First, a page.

Many of you are getting ready for a well-deserved break over the holidays. While I’m not suggesting that you work during that break, it is a great time to take stock. With no crises or overflowing email inboxes to deal with, you actually have time to think and plan. (I fervently hope that’s the case for you!) if you find yourself with extra time and and idle mind, here are six suggestions for activities that will help prepare you to start 2018 with a new perspective:
1. Put yourself in the parent mindset
Parents of prospective students are often an afterthought in communication planning. We all know they are highly influential in the college decision process, but we often assume that they have similar interests and concerns as prospective students. But there are some key differences. Parents tend to be concerned about the safety of their students while on campus — and career outcomes when they leave campus. So take a look at your communications with a parent-mindset and identify where important updates can be made.
2. View your website through someone else’s eyes
User experience testing doesn’t have to be complicated to be helpful. Ask a teenager or the parent of a teenager to help you understand how easy it is to find information on your website. Ask them to find a few key pieces of information and watch how they do it. Observe what makes them confused or frustrated. (It’s also a great distraction when family dinner discussions get heated: “Hey, Uncle Frank, can I get your opinion on our website?”)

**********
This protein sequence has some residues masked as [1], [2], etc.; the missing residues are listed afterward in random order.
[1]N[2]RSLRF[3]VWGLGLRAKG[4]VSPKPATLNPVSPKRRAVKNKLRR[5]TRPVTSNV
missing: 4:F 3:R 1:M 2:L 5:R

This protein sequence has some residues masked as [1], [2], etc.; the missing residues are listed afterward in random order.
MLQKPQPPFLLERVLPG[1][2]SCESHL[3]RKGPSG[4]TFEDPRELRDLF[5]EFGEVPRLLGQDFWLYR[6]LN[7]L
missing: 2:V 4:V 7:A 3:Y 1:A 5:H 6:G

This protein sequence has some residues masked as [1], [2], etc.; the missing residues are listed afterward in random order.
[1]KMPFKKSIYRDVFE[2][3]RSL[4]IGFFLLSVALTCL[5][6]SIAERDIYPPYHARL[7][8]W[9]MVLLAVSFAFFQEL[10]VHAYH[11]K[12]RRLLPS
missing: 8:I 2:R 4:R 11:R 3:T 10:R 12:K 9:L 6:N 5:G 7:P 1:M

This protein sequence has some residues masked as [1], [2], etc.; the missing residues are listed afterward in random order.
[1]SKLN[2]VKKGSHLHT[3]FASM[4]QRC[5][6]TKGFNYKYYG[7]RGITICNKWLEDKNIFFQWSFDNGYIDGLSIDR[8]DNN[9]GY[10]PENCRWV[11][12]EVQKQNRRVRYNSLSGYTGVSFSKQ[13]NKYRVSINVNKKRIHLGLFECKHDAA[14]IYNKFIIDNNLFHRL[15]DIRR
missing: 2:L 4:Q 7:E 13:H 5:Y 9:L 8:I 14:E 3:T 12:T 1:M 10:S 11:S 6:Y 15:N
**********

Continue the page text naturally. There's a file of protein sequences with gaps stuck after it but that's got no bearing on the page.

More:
3. Become a secret shopper
It’s likely that you’re already looking at what your key competitors are doing, but pick a few institutions that you’re not already following and fill out their inquiry forms. See how long it takes them to respond to you. See how they respond to you. See what you get in the mail, and how long it takes.
4. Make a list of your top 10 priorities for 2018
This is a great time for some strategic planning. Identify the top 10 must-have projects that you want to accomplish, or want your team to accomplish in 2018. For each one, identify a few key milestones with dates. Identify key resources needs and roadblocks (and plans to get around the roadblocks.) Refer back to the list once a month throughout 2018.
5. Make a list of things you need to stop doing
It’s equally important to identify the things you want to stop doing in 2018. What are those things that don’t contribute to business results but that you and your team keep doing just because you’ve always done them? Identify a few things you can recommend not doing, and for each one, identify who you’ll need to get approval from to stop doing it. Then make a specific plan for getting approval.
6. Immerse yourself in something completely different
Read a book about higher ed, such as Jeff Selingo’s “There is Life After College.” Read a book not about higher ed, such as “A Gentleman in Moscow” (my current read.) Try yoga. Take naps. Breathe. Do anything that you don’t get to do the other 51 weeks a year, when you’re getting a zillion emails even when you’re on vacation.
I hope your holidays are bright and joy-filled. See you in 2018!
Deborah Maue is the president of Higher Thinking, Inc., a consulting firm that helps higher education institutions achieve their goals through strategic planning, consumer branding, and organizational development.